Free Speech

Antisemitism on Display at Columbia University “Encampment”

Antisemitism has been a problem on university campuses for years but has been especially prevalent since Hamas’ October 7 attack on Israel. Last month, I wrote about an antisemitic riot on UC Berkeley’s campus, and prior to that about Harvard University and University of Pennsylvania’s presidents resigning after their responses to antisemitism on their campuses.

Now, Columbia University in New York City, another Ivy League school, is grappling with its own antisemitism problem, which has grown increasingly worse over the past few weeks.

Last Wednesday, April 17, Columbia University President Dr. Nemat “Minouche” Shafik, as well as the dean of Columbia Law school and co-chairs of the Board of Trustees, testified in front of the House Committee on Education and the Workforce on their response to antisemitism on campus.

Throughout the hearing, President Shafik was unable to provide a clear answer to many questions asked of her by members of Congress, such as whether or not a professor that called the acts of terrorism by Hamas on October 7 “awesome” and “a stunning victory” was removed from his position as Chair of the Academic Review Committee or if phrases used by students on her campus, such as “long live the Intifada,” are antisemitic.

Shafik also said that she had not seen anti-Jewish protests on her campus. Meanwhile, during this hearing, anti-Israel students began setting up their “Gaza Solidarity Encampment” on Columbia’s campus, calling for the university to divest from Israel. Students set up tents and declared they will camp on the campus’ lawn until their demands are met. This began an unfortunate trend of encampments forming on university campuses, such as Massachusetts Institute of Technology, Yale University, and the University of Michigan.

Blatant antisemitism has been on display at Columbia’s encampment. One protester held up a sign calling Jewish counter protesters “Al-Qasam’s next targets.” Protesters also chanted “we are Hamas” and “long live Hamas” and for “10,000 more” October 7 terrorist attacks on Israelis.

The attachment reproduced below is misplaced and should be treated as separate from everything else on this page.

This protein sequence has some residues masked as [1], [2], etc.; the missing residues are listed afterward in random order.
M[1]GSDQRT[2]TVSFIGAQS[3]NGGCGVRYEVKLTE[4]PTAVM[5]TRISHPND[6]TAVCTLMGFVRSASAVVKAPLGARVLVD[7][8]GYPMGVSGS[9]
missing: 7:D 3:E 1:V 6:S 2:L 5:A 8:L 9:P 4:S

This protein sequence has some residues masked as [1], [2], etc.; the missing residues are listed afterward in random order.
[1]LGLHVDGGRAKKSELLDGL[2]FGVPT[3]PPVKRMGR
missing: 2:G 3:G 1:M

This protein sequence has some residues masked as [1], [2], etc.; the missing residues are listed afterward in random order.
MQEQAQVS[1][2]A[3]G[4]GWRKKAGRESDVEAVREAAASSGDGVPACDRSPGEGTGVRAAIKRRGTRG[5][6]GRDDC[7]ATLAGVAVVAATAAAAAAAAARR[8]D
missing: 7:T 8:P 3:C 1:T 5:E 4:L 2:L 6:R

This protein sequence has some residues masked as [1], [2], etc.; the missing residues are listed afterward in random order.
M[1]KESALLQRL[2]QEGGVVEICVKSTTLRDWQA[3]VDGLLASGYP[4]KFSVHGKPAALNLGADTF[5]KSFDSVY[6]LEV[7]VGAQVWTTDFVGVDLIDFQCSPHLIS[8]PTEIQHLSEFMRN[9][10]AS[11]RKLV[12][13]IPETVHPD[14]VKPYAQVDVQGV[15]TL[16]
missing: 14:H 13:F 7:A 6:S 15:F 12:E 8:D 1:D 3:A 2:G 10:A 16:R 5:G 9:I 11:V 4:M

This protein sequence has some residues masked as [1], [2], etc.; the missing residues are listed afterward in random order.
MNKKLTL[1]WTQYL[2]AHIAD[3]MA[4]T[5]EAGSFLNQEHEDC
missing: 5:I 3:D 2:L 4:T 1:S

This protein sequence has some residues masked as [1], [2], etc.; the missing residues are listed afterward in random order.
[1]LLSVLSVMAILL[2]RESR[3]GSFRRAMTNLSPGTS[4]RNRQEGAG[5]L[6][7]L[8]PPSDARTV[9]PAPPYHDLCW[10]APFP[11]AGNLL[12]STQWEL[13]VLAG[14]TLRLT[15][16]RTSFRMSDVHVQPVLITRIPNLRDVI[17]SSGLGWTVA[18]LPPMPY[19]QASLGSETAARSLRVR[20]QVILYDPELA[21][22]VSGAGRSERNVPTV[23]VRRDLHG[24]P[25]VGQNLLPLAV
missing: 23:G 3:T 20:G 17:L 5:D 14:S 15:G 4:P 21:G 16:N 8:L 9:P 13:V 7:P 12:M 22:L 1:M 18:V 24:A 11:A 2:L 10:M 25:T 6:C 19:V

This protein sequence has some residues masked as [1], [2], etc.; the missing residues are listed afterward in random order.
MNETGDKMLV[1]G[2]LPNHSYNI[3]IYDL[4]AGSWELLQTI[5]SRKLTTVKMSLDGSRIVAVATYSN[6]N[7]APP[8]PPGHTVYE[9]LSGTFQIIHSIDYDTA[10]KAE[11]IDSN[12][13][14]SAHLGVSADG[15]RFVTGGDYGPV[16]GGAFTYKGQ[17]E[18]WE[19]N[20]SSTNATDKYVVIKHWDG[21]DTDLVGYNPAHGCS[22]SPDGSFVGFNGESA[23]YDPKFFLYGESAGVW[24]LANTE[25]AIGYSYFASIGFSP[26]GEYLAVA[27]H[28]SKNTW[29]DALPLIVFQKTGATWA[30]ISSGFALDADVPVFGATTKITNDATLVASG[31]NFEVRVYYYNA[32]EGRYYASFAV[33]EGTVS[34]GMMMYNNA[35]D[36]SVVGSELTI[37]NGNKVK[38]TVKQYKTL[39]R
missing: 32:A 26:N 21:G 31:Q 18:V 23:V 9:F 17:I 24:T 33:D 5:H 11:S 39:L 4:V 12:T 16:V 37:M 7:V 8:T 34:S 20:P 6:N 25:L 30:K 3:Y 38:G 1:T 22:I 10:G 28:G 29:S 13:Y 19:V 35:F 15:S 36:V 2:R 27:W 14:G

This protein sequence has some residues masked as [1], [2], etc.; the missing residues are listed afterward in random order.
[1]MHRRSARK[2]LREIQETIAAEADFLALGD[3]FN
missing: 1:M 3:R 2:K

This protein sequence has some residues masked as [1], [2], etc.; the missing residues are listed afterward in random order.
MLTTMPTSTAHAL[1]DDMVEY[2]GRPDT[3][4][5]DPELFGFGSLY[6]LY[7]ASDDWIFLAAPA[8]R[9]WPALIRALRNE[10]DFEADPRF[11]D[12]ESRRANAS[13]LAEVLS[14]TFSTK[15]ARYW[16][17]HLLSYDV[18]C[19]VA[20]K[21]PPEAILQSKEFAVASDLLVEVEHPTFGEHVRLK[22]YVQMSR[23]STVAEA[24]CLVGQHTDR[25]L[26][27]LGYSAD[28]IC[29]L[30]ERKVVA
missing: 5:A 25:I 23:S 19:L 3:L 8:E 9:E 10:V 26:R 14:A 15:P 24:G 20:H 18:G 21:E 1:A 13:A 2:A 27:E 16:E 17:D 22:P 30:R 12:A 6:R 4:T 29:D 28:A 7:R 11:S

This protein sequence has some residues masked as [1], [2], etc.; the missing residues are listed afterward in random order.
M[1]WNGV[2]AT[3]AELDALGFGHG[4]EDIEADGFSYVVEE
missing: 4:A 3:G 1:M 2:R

On Thursday, April 18, NYPD arrested 108 students involved in the encampment protest for trespassing, including Congresswoman Ilhan Omar’s daughter. Despite this, students set up an encampment again, but this time, the university refuses to call for police to remove them.

Columbia decided to make classes remote on Monday, April 22 because they could not guarantee student safety while this encampment continues and additional protesters gather outside the campus. On Wednesday, April 23, as the encampment protest has continued, they decided to make all classes hybrid for the rest of the semester to keep students off campus.

A rabbi at the university sent a message on WhatsApp to over 290 Jewish students recommending they go home until campus is safe. Columbia also deactivated Jewish Israeli Professor Shai Davidai’s ID because they also could not ensure his safety as he has been speaking out against antisemitism on campus.

Over 50 Columbia Law School faculty members signed a letter in support of the students who were suspended and arrested last week, stating that arresting students for protesting is disrespecting “basic rule-of-law values.” As a private university, Columbia is well within its right to shut down the encampment on campus and suspend students involved.

However, even if Columbia were a public university, they can also regulate speech through time, place, and manner restrictions if they are content-neutral, narrowly tailored to achieve a significant government interest, and allow alternatives for students to express their message, as upheld by the Supreme Court.

The university notified students ahead of time that they cannot camp on the lawn because it is disruptive to campus life. This applies to any form of protest involving camping overnight, so it passes this three-prong test. Students also have other avenues to protest and express their opinion that does not involve forming an encampment. Therefore, it is not anti-free speech to prohibit students from participating in this form of protest. In fact, allowing the encampments to continue has stifled the speech of dissenting students and professors since they cannot use the lawn or safely attend class.

University presidents are faced with the task of protecting free speech and ensuring the safety of their students. However, President Shafik of Columbia University is failing at both. According to the Foundation for Individual Rights and Expression’s (FIRE) 2024 Free Speech Rankings, Columbia ranks 214 out of 248 and has been given an overall score of 34 out of 100. Meanwhile, like other Ivy League university presidents, she continues to incorrectly use free speech as an excuse as to why she cannot keep her students safe.

President Shafik and all university presidents must do better to ensure the safety of their students and stop fostering antisemitism on their campuses.

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Free Speech